With a Green Alert called for the Billabong Pico Alto in Peru July 3, Big Wave World Tour founder Gary Linden reveals some of the break's secrets -- from what makes the wave so incredibly good, to why more surfers haven't yet have made the trip.
Pico Alto, Peru, on top of its tremendous history in the big wave surfing tradition, is one of the most consistent big wave spots. It pulls the swell directly into this offshore reef, and it takes about 45 minutes to paddle to.
The break picks up the south swell in the Southern Hemisphere, so swells that move farther south, that have a broader spectrum, will move directly south and come up and hit Chile and Peru straight on.
The consistency of Peru is unique. Peru is a rough ocean, because of the Humboldt current that carries the swell; it not only brings the fish, but also the swell, so there's always waves there. It's prone of the most consistent waves in the Pacific.
The triangular shape of the reef is so long, it allows for an extremely long ride when it lines up. So it's not just a drop, it's performance surfing on a big wave level. I've actually been able to bury a rail on my 10-foot board and do cutbacks.
Peru was probably the first civilization to surf, on reed rafts. There are documented cases from 4000 years ago of Peruvians surfing, so the surf culture there is rich. In the late 1950s and all through the 1960s, there was a big exchange between Hawaii and Peru, they were the two centers of big wave surfing in the world; the first international championships were originally in Peru.
Club Waikiki in Miraflores [a beachside neighborhood in Lima, Peru], was a sister club for Hawaii's outrigger canoe club, so they'd have events in Peru, they'd invite the Hawaiians and Californians who were big wave surfers. The Club Waikiki, is steeped in history, it's a social club.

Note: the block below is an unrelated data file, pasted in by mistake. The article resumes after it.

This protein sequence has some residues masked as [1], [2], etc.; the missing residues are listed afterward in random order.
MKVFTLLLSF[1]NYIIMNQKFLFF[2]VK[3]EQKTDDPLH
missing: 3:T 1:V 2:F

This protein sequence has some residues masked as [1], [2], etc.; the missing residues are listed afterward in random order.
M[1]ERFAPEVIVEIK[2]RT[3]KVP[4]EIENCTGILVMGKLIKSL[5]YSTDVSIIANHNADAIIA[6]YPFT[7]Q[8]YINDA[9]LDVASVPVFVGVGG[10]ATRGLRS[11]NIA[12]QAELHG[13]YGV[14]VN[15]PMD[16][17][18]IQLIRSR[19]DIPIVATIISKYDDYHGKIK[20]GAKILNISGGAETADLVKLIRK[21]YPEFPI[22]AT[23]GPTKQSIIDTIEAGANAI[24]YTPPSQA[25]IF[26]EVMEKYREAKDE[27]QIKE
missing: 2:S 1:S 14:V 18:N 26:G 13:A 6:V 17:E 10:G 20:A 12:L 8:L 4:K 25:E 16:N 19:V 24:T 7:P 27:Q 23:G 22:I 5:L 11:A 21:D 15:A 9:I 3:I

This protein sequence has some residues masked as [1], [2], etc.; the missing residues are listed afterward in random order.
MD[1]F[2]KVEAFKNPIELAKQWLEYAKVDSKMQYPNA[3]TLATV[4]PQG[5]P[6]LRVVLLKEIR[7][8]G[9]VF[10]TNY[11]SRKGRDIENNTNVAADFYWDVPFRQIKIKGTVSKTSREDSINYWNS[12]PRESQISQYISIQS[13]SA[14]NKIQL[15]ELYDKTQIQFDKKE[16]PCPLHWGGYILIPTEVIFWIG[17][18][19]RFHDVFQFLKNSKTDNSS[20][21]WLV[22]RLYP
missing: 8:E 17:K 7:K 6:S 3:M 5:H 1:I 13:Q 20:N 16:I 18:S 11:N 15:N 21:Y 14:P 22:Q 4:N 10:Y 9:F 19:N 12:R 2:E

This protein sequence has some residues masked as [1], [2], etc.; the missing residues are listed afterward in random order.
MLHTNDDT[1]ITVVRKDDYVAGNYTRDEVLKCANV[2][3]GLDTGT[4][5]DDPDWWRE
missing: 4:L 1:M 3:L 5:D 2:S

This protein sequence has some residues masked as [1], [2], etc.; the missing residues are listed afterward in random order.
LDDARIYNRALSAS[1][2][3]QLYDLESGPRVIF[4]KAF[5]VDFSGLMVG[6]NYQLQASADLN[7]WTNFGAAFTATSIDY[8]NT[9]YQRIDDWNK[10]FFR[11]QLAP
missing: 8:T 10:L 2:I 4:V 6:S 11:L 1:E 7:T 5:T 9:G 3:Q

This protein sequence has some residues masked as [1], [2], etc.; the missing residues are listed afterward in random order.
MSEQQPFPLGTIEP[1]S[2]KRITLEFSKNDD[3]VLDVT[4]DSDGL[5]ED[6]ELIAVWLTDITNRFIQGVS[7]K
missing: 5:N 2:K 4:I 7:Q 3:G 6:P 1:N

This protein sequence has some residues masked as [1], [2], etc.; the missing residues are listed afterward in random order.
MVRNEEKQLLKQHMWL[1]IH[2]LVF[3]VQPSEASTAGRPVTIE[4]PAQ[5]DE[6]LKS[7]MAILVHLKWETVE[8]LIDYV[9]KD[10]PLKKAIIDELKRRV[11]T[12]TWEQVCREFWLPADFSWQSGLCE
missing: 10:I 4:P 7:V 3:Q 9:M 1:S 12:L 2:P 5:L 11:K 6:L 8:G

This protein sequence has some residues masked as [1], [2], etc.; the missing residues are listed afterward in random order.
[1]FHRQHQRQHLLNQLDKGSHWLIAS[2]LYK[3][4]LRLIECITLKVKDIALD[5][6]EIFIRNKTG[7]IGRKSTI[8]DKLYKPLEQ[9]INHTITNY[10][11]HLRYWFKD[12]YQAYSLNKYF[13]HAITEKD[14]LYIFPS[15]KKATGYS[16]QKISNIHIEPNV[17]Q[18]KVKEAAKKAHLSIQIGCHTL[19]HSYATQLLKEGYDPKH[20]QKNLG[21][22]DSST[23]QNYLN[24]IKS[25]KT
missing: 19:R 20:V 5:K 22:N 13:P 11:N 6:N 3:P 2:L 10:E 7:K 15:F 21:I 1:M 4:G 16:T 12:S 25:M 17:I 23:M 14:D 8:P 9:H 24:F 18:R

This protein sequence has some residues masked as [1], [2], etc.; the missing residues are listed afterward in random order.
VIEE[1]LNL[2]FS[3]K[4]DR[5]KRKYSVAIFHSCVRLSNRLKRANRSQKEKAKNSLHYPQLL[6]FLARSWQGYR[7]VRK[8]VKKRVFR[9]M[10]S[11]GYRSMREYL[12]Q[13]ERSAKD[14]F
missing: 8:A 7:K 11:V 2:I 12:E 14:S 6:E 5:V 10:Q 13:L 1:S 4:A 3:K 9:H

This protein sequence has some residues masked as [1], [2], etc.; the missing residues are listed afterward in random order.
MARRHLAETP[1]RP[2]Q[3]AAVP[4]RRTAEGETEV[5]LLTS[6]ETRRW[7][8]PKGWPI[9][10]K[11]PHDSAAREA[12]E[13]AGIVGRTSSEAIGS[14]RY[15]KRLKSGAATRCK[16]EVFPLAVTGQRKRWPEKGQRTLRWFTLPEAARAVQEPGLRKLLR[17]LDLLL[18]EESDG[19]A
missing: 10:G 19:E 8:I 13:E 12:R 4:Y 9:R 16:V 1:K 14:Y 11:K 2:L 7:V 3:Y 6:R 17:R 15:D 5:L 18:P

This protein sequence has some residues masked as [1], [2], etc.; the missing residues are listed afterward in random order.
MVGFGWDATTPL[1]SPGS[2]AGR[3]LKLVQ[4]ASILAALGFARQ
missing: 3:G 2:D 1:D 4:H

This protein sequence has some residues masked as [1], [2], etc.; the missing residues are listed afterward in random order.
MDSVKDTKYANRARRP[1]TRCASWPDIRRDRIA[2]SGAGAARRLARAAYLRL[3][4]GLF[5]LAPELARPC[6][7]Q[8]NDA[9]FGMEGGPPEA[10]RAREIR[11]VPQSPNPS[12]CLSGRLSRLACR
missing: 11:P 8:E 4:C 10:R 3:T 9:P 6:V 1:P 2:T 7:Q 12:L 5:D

If you remember the early Beach Boys songs, they sing about Peru!
The Big Wave World Tour:
One of my goals in creating the Big Wave World Tour is to grow the culture of big wave surfing around the world. [When there are contests], people start buying boards, wetsuits, and become enamored of surfing again. In Peru, the big wetsuit company is booming, Sofia Mulanovich was one of the country's first world champions in any sport. (Mulanovich was ASP Women's World Champion in 2004.)
The Reason More Surfers Haven't Been (Yet):
Peru was a Mecca of international surfing, but it went away. In the 1970s a military government came in, [and the country was plagued by corruption and violence through the 1980s]. Then [President Alberto] Fujimori came in and turned the economy around in the '90s.
The economy had started to boom again, and I started running the BWWT there in 2009. A couple of Peru's original big wave surfers, who used to paddle out without leashes or wetsuits, came to me and said, â€œGary, you brought it back. We're so stoked.â€
The Big Wave World Tour has run at Pico Alto four times: 2009, 2010, 2011, and 2012. ASPworldtour dot com will stream it live Thursday, July 3.